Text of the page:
Swine Flu Vaccine
With all the hype about the encroaching threat of the swine flu, humans are all worried about the approaching flu season and no vaccine. August 5, 2009 marks the first experimental test date of the swine flu vaccine.

The Swiss drug make, Novartis just administered the first experimental dose of the swine flu vaccine to its residents.

In order for a vaccine to be successful, it has to undergo a year long trial period. In this year long trial period more than 6,000 people are to get a trial Swine Flu vaccine. The vaccine will be released in Britain, Germany, and the United States. And because the flu season is rapidly approaching, scientists estimate that the vaccine will hit the markets before the trial period is up.

Ever since the World Health Organization declared the Swine Flu a world-wide pandemic, pharmaceutical companies have been scrambling to get their vaccine on the market. An Australian pharmaceutical company was the first to administer the vaccine last month.

As with the seasonal flu vaccine, the Swine flu vaccine is being grown in chicken eggs, but just in case scientists are also using cell-based technology to create a vaccine that can be administered to people who are allergic to eggs.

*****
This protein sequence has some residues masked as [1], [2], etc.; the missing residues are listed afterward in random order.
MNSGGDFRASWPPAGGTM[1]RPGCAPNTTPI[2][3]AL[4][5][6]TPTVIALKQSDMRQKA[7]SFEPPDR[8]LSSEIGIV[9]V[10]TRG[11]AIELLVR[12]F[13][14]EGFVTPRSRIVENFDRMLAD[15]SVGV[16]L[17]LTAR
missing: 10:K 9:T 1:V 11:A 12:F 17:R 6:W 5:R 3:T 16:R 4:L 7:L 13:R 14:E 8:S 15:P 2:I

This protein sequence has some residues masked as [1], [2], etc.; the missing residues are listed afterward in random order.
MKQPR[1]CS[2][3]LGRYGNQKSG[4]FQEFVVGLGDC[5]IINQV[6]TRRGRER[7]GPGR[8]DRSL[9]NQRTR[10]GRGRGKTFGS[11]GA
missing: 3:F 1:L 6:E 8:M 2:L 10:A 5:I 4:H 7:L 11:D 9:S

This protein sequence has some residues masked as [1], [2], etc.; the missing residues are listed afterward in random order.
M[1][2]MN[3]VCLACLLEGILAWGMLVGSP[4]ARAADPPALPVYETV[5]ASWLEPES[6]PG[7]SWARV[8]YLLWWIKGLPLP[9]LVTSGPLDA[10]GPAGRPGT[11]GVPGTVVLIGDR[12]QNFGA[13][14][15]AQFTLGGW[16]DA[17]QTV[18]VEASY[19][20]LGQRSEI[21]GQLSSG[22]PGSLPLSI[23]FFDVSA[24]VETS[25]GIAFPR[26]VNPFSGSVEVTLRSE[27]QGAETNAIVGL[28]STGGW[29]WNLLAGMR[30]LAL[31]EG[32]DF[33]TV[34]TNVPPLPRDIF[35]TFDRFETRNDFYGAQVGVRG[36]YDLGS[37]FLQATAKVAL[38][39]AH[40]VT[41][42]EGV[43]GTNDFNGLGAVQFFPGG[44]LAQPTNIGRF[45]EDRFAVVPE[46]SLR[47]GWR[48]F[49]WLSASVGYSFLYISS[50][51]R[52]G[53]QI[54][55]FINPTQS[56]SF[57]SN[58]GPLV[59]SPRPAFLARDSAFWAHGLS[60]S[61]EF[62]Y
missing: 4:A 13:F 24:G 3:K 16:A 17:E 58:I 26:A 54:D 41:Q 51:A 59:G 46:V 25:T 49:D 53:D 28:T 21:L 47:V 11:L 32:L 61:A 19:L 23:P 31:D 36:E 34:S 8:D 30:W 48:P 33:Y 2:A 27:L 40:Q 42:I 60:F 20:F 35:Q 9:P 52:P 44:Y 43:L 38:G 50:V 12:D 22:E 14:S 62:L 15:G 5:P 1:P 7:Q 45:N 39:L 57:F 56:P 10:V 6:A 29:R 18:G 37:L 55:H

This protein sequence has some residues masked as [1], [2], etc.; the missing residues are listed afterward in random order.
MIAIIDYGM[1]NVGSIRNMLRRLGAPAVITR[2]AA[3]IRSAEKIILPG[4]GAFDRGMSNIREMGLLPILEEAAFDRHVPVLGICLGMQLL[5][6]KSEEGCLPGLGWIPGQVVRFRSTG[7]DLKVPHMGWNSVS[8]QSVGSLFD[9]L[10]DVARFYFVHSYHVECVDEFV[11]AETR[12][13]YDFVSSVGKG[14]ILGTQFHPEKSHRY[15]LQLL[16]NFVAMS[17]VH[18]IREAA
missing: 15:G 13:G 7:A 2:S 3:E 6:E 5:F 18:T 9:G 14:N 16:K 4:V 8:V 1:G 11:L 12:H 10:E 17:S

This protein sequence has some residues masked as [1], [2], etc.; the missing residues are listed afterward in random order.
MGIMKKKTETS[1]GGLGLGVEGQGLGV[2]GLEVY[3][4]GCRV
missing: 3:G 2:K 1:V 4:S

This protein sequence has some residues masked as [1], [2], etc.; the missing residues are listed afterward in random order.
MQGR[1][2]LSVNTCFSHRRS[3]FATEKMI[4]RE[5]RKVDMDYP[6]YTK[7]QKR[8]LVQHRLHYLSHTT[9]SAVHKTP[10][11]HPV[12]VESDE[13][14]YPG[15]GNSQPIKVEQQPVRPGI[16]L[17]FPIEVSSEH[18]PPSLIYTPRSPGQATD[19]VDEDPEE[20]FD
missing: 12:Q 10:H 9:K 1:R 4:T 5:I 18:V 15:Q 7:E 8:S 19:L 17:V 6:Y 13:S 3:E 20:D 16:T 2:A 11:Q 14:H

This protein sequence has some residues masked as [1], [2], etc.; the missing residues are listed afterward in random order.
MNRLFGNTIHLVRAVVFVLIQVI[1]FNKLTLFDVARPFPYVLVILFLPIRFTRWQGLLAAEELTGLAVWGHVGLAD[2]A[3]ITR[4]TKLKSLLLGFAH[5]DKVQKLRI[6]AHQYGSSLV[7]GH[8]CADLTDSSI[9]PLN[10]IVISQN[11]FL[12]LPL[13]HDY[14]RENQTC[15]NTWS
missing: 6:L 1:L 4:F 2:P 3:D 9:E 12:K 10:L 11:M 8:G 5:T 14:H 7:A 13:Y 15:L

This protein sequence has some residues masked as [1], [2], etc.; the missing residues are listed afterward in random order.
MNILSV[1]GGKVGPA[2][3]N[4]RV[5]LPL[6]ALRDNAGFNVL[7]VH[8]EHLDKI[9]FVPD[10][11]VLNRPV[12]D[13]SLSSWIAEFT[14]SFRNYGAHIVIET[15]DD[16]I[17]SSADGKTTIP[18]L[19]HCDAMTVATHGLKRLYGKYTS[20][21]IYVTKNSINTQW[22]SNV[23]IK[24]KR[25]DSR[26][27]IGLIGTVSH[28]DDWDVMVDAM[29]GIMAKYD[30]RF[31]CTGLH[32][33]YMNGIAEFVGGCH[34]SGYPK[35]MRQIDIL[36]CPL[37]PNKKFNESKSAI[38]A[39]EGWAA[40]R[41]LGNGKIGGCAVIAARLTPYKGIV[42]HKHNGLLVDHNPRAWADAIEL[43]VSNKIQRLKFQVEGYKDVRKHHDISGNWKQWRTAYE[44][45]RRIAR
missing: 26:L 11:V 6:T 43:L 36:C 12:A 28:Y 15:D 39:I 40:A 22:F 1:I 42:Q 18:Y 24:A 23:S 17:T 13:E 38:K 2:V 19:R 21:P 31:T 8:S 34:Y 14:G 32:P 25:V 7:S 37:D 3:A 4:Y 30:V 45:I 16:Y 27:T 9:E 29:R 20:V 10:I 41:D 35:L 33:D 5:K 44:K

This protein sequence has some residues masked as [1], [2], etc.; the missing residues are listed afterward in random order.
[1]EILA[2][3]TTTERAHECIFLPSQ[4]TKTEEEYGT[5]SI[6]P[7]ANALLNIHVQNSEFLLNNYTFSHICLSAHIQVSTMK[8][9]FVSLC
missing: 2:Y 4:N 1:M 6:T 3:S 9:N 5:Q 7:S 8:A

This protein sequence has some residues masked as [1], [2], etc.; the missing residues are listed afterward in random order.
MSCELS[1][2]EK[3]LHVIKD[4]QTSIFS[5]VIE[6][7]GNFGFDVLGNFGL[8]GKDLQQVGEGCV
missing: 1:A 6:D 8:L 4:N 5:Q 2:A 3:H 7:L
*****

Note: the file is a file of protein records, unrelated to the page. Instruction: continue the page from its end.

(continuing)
The swine flu vaccine, unlike the seasonal flu vaccine is also incorporating adjuvant which is used to boost the body’s immune system.

Because the swine flu is expected to surge with the encroaching flu season, pharmaceutical companies are all working round the clock to produce a successful swine flu vaccine.

The World Health Organization reported that the swine flu virus strain that was being used to create the vaccine was not growing fast enough, and that it was just producing half of what is normally produced in the seasonal flu vaccine. This low virus yield could mean major delays in the release of a Swine Flu vaccine.

Novartis is the key player in making the swine flu vaccine, and over 35 countries have placed orders with the company. The United States alone ordered $979 million worth of the vaccine.
The company is expected to start shipping the vaccine in the last quarter of 2009, and will not stop until all of the countries who requested the vaccine gets it.

GlaxoSmithKline has not yet started testing its Swine Flu vaccine in humans, but to be safe, the United States also ordered $250 million worth of the vaccine from Glaxo.

The Swine Flu is a rapidly spreading disease that has claimed the lives of 1,154 people worldwide, and is responsible for infecting millions.

Some doctors offices’ in the United States offer a waiting list for the vaccine, check with your phhsician to see if you can get on the waiting list.

And although the vaccine is still in the testing phase, it is looking good enough to release by the time flu season rolls around.